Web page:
This may reflect an older stigma. For-profit colleges have traditionally dominated the online learning market, but poorer oversight and accountability often led to lower standards at these institutions, according to the Brookings Institution, a US research group.
Philip Griego, programme director of the online MBA at USC Marshall School of Business in Southern California, insists the distinction has been reduced in recent years, because more top schools have launched online MBAs, underscoring the importance of a strong brand in digital education.
“It’s not the mode of delivery that counts; it’s the curriculum and who is teaching it,” he says.
The pandemic may have changed attitudes towards the perceived value of online learning, too, according to FutureLearn, an online education provider. In a survey, it found three-quarters of recruiters were more likely to hire applicants with online education last year than they were before 2020.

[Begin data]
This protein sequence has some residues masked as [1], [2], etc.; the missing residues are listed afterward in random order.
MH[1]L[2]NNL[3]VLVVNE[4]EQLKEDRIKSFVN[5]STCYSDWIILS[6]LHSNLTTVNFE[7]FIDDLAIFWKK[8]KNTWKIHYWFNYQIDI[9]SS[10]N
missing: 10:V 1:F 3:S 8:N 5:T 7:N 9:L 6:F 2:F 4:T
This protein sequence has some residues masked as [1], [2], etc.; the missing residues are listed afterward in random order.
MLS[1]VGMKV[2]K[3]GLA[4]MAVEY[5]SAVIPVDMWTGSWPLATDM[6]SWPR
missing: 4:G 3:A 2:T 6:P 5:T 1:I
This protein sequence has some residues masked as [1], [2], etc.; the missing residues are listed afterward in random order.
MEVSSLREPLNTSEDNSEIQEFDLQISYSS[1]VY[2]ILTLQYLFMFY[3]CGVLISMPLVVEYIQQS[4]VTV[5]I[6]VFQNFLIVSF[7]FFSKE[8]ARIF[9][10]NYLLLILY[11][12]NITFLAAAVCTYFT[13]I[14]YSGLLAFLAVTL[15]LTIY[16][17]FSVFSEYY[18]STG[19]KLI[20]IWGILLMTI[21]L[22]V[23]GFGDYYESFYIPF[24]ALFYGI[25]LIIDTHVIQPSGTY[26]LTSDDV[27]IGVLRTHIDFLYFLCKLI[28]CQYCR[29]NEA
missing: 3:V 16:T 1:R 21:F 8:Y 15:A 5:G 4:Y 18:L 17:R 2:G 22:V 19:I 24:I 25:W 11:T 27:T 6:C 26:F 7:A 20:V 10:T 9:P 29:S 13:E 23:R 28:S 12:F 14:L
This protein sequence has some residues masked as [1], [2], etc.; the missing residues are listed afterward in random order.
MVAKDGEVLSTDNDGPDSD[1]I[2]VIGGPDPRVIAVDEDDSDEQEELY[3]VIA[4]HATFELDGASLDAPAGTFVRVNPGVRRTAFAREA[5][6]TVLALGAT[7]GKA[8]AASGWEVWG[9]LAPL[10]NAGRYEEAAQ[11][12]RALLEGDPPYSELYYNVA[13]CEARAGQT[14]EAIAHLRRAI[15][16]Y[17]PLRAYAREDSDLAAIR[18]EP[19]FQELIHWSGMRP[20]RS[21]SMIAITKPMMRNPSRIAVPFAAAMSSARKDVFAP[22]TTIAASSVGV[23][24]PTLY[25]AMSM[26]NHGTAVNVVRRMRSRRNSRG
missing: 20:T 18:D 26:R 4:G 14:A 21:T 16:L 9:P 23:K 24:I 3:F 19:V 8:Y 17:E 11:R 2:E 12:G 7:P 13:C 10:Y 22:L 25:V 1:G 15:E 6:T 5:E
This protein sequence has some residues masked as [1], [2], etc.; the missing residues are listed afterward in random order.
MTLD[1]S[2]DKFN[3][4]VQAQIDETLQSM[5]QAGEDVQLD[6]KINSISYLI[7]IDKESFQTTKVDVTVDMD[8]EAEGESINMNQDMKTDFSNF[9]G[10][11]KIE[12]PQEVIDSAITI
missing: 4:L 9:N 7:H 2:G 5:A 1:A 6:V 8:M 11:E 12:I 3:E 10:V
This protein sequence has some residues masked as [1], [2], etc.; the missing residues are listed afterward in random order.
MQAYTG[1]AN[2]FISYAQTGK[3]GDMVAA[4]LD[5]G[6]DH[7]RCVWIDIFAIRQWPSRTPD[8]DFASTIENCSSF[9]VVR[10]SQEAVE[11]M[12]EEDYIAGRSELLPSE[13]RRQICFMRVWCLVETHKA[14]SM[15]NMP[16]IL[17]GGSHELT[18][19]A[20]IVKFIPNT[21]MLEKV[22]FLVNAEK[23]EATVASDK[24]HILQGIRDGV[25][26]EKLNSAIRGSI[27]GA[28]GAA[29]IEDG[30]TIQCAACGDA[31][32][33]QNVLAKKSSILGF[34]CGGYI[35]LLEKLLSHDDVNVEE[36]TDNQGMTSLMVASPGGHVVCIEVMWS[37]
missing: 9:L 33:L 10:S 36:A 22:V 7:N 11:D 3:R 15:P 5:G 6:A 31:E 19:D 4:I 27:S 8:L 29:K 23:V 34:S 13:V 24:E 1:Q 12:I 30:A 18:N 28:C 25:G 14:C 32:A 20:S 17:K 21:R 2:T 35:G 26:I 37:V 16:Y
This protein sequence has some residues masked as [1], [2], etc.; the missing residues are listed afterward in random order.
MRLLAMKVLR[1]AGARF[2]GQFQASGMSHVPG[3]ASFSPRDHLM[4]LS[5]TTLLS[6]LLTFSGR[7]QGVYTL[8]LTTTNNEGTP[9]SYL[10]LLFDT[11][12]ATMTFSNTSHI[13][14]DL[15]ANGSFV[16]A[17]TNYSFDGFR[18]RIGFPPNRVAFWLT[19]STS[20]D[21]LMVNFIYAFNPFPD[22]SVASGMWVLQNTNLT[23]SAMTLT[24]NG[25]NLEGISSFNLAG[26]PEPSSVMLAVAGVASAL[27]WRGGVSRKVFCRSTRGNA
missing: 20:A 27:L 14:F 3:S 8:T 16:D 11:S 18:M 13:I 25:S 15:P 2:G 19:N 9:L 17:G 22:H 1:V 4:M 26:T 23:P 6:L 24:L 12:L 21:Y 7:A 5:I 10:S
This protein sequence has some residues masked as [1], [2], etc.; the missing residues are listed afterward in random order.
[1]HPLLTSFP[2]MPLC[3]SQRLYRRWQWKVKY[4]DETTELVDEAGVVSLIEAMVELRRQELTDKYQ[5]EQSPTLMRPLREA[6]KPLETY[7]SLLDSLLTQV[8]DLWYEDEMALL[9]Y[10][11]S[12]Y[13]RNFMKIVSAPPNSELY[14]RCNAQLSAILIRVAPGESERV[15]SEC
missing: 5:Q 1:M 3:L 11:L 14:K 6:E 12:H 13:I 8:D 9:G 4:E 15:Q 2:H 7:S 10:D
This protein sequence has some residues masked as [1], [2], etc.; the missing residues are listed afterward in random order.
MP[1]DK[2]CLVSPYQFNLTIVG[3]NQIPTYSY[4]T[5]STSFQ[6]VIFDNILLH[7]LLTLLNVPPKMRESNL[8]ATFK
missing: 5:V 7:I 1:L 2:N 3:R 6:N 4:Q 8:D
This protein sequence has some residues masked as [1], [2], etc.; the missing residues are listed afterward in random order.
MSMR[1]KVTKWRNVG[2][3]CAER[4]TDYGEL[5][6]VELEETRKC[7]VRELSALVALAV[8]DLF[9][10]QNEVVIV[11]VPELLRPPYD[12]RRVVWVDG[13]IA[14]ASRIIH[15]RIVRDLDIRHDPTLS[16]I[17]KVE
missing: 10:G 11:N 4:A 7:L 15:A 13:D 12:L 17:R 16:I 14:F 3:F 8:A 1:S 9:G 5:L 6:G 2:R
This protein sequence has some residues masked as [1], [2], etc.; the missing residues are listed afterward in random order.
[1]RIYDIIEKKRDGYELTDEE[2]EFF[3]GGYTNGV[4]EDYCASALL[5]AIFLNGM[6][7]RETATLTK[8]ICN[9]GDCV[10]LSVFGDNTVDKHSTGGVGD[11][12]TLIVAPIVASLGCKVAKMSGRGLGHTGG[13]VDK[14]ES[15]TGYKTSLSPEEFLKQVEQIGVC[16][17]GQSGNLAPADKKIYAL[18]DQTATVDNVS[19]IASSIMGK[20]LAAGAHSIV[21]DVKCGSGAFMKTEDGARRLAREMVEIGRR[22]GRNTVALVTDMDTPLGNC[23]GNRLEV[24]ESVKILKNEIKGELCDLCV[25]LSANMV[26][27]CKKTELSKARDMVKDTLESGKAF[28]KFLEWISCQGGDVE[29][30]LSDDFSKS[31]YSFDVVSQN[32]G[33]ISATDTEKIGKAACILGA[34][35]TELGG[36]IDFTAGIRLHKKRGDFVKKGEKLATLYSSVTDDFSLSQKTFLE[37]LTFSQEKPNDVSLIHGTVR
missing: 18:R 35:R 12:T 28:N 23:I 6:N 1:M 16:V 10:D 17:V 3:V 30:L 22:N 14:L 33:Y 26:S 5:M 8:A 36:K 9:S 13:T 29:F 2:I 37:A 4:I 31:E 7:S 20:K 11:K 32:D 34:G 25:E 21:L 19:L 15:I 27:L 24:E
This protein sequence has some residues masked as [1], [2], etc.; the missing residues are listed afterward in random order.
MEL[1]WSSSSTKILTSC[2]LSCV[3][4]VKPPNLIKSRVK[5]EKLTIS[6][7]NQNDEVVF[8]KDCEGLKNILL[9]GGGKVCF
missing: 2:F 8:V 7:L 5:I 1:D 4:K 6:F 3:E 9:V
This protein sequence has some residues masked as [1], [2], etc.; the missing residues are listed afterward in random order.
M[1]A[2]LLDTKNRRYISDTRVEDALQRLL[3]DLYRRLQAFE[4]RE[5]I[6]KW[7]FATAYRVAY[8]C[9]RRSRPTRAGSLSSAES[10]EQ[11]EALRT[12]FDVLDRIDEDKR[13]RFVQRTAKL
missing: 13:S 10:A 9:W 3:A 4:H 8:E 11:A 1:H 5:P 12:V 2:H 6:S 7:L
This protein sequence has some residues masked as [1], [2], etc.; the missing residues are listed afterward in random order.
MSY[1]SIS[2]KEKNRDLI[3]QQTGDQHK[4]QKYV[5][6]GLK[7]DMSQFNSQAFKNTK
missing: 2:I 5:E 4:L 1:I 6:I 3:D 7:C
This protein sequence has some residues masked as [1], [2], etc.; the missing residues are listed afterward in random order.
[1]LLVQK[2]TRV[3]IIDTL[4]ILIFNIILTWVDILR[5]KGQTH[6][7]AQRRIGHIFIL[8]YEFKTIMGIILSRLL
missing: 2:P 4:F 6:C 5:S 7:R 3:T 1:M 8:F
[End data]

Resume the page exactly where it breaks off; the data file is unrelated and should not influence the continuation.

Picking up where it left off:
For employers, the switch to remote or hybrid work has potentially strengthened the relevance of the online MBA qualification. “It gives you exposure to the tools and technology changing the way we work today,” says Keith Bevans, global head of consultant recruiting for Bain & Company, a consultancy.
He is indifferent towards the delivery format. “We don’t distinguish candidates based on the type of MBA programme they are in; we distinguish based on their academic experience.”